Key West and Cuba

Located just 90 miles north of the Cuban capital of Havana, the islands of Key West and Cuba have quite a lot in common. Not only do they have tropical warm temperatures year-round and the consistent balmy island breeze, Key West and Cuba have gained a lot from each other. In this article we will take a look at the Cuban presence in Key West Florida throughout the history of the small island. Many locals believe that in the next few years, as travel restrictions between Cuba and the United States start to loosen up, ferries will once again run from Key West to Havana the way they did in the first half of the 20th century. Only time will tell, but here is a brief history of how Cuba and Key West have been interconnected.

The Key West Cigar and Cubans

The single largest influence of Cubans in Key West had to do with the cigar industry of the 19th century. It was in 1831 that William Wall, a man from England, opened the first cigar factory in Key West. This brought Cubans to the small island in hordes. With the Cuban Independence War in 1868, Key West quickly became the world's cigar-making capital, bringing even more Cubans to Key West. Spanish quickly became the second language of Key West thanks to this influx of Cuban immigrants (in 1870, the first Spanish-language newspaper, El Republicano, was first published). The boom in the cigar industry in Key West came right on time as the previous major industry of the island (wrecking) was quickly coming to an end thanks to an increase in lighthouse construction and the use of steam ships which wrecked much less frequently. In 1885, there was a major strike among Key West cigar makers, which prompted Vicente Ybor, one of the industry's principle manufacturers, to move his company to Tampa, which also quickly became a hot spot for cigar manufacturing. Even with the start-up of the industry in Tampa, Cubans in Key West worked in 200 cigar factories on the island and produced approximately 100 million cigars each year.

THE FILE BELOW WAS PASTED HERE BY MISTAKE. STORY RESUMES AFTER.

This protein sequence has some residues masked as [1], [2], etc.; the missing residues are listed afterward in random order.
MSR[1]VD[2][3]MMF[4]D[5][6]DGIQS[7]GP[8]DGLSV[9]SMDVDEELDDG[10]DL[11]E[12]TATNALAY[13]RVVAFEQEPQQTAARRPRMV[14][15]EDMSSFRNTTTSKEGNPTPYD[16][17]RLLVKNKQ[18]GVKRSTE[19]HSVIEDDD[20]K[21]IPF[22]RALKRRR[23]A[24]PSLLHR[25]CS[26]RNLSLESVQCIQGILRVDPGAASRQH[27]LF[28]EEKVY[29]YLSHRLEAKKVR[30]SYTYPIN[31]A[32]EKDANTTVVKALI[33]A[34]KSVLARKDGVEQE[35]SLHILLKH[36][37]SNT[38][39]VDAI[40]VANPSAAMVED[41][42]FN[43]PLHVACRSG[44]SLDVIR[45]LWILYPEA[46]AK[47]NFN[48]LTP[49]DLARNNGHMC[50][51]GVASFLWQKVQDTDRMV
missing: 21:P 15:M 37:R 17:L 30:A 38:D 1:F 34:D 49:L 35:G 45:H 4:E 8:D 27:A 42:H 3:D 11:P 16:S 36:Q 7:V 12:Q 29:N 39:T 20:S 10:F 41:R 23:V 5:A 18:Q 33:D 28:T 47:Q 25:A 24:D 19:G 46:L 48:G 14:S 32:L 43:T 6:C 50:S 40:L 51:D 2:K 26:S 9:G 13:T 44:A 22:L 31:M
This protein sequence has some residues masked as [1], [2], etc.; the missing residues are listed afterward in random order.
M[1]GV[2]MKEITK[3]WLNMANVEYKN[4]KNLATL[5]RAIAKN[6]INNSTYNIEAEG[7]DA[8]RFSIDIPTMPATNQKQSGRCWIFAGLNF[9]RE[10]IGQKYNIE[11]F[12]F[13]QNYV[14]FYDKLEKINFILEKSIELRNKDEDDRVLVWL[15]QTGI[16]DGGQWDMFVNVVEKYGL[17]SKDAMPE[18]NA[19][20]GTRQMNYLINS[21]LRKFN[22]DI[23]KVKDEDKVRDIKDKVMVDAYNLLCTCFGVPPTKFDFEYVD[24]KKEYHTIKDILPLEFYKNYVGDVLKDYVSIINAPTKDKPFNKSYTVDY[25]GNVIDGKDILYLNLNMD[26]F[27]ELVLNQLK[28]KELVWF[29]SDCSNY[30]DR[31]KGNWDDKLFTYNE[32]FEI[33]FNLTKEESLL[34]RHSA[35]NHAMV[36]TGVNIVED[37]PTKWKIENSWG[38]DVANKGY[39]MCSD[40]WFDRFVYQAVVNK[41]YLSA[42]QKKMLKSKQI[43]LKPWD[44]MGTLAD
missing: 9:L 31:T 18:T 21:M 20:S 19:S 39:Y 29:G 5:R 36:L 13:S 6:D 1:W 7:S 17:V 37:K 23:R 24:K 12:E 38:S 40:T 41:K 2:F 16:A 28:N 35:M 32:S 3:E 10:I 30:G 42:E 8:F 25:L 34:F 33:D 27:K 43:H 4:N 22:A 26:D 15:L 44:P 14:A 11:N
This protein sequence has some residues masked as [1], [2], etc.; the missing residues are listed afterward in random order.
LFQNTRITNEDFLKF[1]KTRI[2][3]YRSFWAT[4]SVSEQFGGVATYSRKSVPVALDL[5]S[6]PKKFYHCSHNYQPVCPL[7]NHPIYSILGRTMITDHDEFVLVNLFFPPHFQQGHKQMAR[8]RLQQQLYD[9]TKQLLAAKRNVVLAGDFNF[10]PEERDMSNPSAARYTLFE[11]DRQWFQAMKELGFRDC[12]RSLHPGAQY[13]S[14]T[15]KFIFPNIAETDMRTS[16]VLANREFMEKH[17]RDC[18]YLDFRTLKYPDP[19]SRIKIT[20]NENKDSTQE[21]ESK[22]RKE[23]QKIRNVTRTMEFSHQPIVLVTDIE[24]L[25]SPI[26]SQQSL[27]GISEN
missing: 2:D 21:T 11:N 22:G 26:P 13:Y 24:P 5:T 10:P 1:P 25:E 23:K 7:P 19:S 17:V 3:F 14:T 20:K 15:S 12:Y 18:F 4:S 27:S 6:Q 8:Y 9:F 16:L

Politics, Cuba and Key West

With the boom of the cigar industry in Key West in the mid 19th century, Cubans had a prominent presence on the island. The first Spanish-language newspaper was published in 1868 and the first Cuban mayor was elected in Key West in 1875. His name was Carlos Cespedes. Cuban revolutionary Jose Marti made many trips to Key West to recruit Cubans to fight for the independence of Cuba and it was right in Key West Florida that he founded the Cuban Revolutionary Party in 1891. Another important role Key West has had in Cuban and US politics is with the USS Maine battleship. The vessel sailed from Key West to Cuba where it was blown up, leading to the official start of the Spanish-American War. Crewmen aboard the USS Maine are buried in the Key West graveyard.

The Mariel Boatlift

Key West also had an important role in the Mariel Boatlift of 1980. The Mariel Boatlift was the result of the Cuban government freeing their borders so that anyone who wanted to leave the island and seek refuge elsewhere was free to do so. The largest majority of Cuban emigrants arrived in ports and docks in Key West and Miami. By the time an agreement was made between Cuba and the US government, it is estimated that some 125,000 Cubans made it to Florida, flooding both Key West and Miami. Key West is still a major arrival point for Cubans fleeing their country and trying to reach American soil. Cubans are not openly welcome to arrive in the United States, but the "Wet Foot, Dry Foot" policy allows immigrants who make it to American soil to remain in the country.